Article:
'Walking Dead' Executive Producer Talks Season 4

The Walking Dead Andrew Lincoln

We're just shy of two months away from the start of The Walking Dead season 4, and we're starting to see the puzzle pieces come on to the table. During San Diego Comic-Con, AMC revealed a rather righteous trailer highlighting all of the in-fighting, walker shenanigans, and what-have-you. After that, we found out that there would be standalone episodes featuring The Governor, and now, show producer David Alpert is talking about civilization-building.

In a new interview with AMC's blog, Alpert reveals a few details about the nature of the threat that the prison collective will face, the show's proudest moments, their "Grateful Dead" wall, and more. Like others connected to the show, Alpert doesn't often stray from the vague native tongue of the Walking Dead set (which is fine because of spoilers...), but there is certainly a bit of land beyond the fog here.

Alpert on building up the prison community:

What we really have here in Season 4 is we dangle the carrot that civilization can be rebuilt… The notion that there’s civilization and the notion that there’s the possibility of there being laws and a sense of normalcy. I think we’re going to see an evolution in the walkers — there’s a whole bunch of new walkers — and we’ll see an evolution of the threat of human-on-human. Dangling the possibility of civilization will make people much more desperate and willing to do things that would have previously been unthinkable.

Comic fans may assume that this mirrors the suburban Washington D.C. enclave from the Walking Dead comic's later stages, but I assume that that is destined for a more full and faithful adaptation at a later point in the TV show's run than what Alpert is teasing, if only because of how central it has become to the story beyond the prison.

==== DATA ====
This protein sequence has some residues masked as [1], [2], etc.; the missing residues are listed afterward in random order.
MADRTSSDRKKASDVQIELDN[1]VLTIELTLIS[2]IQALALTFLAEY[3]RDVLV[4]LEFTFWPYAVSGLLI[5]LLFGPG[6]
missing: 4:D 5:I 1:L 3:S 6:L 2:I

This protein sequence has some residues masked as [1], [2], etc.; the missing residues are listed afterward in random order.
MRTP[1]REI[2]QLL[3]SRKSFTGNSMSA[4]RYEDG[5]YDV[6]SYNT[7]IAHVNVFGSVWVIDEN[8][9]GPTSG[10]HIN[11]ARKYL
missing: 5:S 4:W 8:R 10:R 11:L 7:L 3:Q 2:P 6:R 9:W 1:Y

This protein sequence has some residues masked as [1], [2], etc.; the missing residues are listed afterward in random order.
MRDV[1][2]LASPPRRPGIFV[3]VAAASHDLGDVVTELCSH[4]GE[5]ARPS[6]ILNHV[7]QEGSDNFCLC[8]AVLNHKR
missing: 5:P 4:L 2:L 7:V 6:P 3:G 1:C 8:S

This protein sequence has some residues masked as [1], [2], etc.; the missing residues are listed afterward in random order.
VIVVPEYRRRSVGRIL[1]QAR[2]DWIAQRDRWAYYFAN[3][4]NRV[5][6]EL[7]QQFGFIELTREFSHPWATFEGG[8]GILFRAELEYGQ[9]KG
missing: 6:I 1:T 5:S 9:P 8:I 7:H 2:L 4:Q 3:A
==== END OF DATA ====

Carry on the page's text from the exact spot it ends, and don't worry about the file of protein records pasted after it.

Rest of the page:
One could also argue that we saw the show's stab at newfound civilization and the dream of restored order with Woodbury last season, and that we saw how that can turn to rot if shepherded by the wrong kind of savior; however, we didn't get the chance to see Woodbury grow from the ashes into a post-apocalyptic Our Town, so maybe that's what this is. Plus, for many of the Woodbury exiles, the prison is a chance for a new start and Rick is surely mindful of the Governor's wrong turns because we saw him recognize the potential for such a bent evolution within himself last season, seemingly scaring him straight.

Walker in The Walking Dead

Speaking of evolution, it's weird to hear anyone connected to the show use that word when referring to the walkers and for someone to talk about "New Walkers". Concept creator and show producer Robert Kirkman has come out against making his zombies super-powered in the past, specifically in a 2010 interview when he said:

That's Romero's thing, the evolving of the zombies, and it's a very cool aspect to his movies. That's what he's embraced, but with The Walking Dead we try our best to differentiate as best as we can. We don't wear our Romero inspirations on our sleeve.

Both the show and the comic have embraced a sort of communal evolution before, as with the zombie herding, so maybe Alpert is referring to something more along those lines and not the introduction of Doctor Zed Sprinty McEvil-Genius.

As for the show's proudest moments, according to Alpert, they include the zombie Sophia in the barn shocker from season two (and Rick shooting her) and Carl's execution of Lori, his mother, following the birth of Judith, which is a name that still falls well short of Lil Ass-Kicker. You'll notice that both of those moments involve characters putting other characters down. These scenes are stunning gut punches. Separate growth moments for Rick and Carl, and for the show.

Michael Rooker in The Walking Dead

Throughout the show's run, Kirkman, Alpert, and the Walking Dead's other assorted writers and producers have used character death often - so much so that some have accused the show of using it as a crutch - but apparently, the cast and crew honor their fallen comrades with a wall in the production screening room which they call, "Our Grateful Dead". A nice tribute, right? Perhaps, but one has to wonder if one wall is enough.

Here's Alpert on the cluttered wall's potential for new inhabitants during season 4.

Oh, there’s going to be a whole bunch of people added to the wall.

We're not going to play the worthless speculation game and take a stab at who might... well, take a stab, or a bullet, or a bite, but that doesn't mean you can't. So, who goes down in season 4 of The Walking Dead, and don't you dare say Carol.


The Walking Dead returns on October 13th, 2013 on AMC

Source: AMC


Real Housewives: Gizelle Bryant & Karen Huger Feud Highlights a Crumbling Friendship
Real Housewives: Gizelle Bryant & Karen Huger Feud Highlights a Crumbling Friendship

More in TV News